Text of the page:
I made a realization last night and this morning that particularly struck me for some reason. D, for as long as I have known him, has been perpetually late for everything. One of the things that used to drive me insane about him was that he could never get anywhere on time (and, by proxy, I could never get anywhere on time when I was with him). On Sundays even a few months ago, whenever we were supposed to be meeting my family for lunch, we would inevitably arrive after they had sat down to eat--not because we had been somewhere else or busy, but because D could simply not be made to get ready any faster than he wanted to. I could beg, plead, borrow, and steal, cajole and convince, even bribe, but I could not make him leave the house when we needed to for anything. We were late for movies, we were late for lunches, he was late to work. When meeting friends, we were always the last to arrive, usually at least 10 or 15 minutes and sometimes as much as an hour late. I eventually took to telling him we needed to arrive places an hour or so before we actually needed to be there, just to try to make it on time.
One of the most pleasant things about D's recovery for the past two months has been, as I realized last night, that we are not late any more. No more do I have to jump up and down in my coat and purse as he sits at his computer, begging him to please put on his shoes so we can leave. This morning, he took a shower and got out around fifteen minutes before we needed to leave for lunch--and lo and behold, fifteen minutes later, we were in our coats and out the door without so much as a prompting from me.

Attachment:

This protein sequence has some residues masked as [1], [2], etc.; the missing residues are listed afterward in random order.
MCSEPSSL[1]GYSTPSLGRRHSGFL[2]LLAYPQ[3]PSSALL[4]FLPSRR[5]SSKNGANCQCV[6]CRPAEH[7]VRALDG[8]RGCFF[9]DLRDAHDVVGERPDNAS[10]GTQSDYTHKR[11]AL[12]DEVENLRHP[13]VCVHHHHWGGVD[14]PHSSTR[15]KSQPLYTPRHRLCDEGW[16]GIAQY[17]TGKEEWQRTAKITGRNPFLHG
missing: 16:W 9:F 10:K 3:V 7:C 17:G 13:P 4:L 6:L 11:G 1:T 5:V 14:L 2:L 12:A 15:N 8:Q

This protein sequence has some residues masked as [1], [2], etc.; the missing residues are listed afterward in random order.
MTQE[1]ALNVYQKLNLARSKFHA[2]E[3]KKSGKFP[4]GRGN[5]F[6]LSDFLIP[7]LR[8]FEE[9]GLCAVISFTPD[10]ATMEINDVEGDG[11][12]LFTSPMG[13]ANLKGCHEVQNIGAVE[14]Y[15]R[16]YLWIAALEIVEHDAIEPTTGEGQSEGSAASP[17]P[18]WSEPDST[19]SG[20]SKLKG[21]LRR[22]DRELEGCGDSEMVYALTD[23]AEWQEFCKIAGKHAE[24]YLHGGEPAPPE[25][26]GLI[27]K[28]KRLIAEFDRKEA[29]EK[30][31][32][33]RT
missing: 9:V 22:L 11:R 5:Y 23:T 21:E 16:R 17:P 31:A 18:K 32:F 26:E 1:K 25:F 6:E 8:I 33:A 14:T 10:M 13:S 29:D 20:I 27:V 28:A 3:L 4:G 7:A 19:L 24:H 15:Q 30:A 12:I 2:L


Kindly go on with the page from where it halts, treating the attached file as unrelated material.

A question for the masses: How, in the early days of your recovery, did you prevent the whole codependent control-freak thing from completely overcoming your life?
D and I had an argument (well, not even that, really, more of just a very emotional discussion) last night about--well, about a lot of things. But one of the main recurring themes was the fact that when he got done w/ his group class yesterday, he was rather chatty about how things had been going for him lately, and I was encouraged, so we talked about it for a bit. He changed the subject, we talked about other things for a while. After a while, he started talking about how a) he needs to get a haircut when he gets off work today and won't wait until Saturday to do it, and b) how he was texting a girl from work on his way home from class because she had had a very bad day to do with a cheating boyfriend the day before.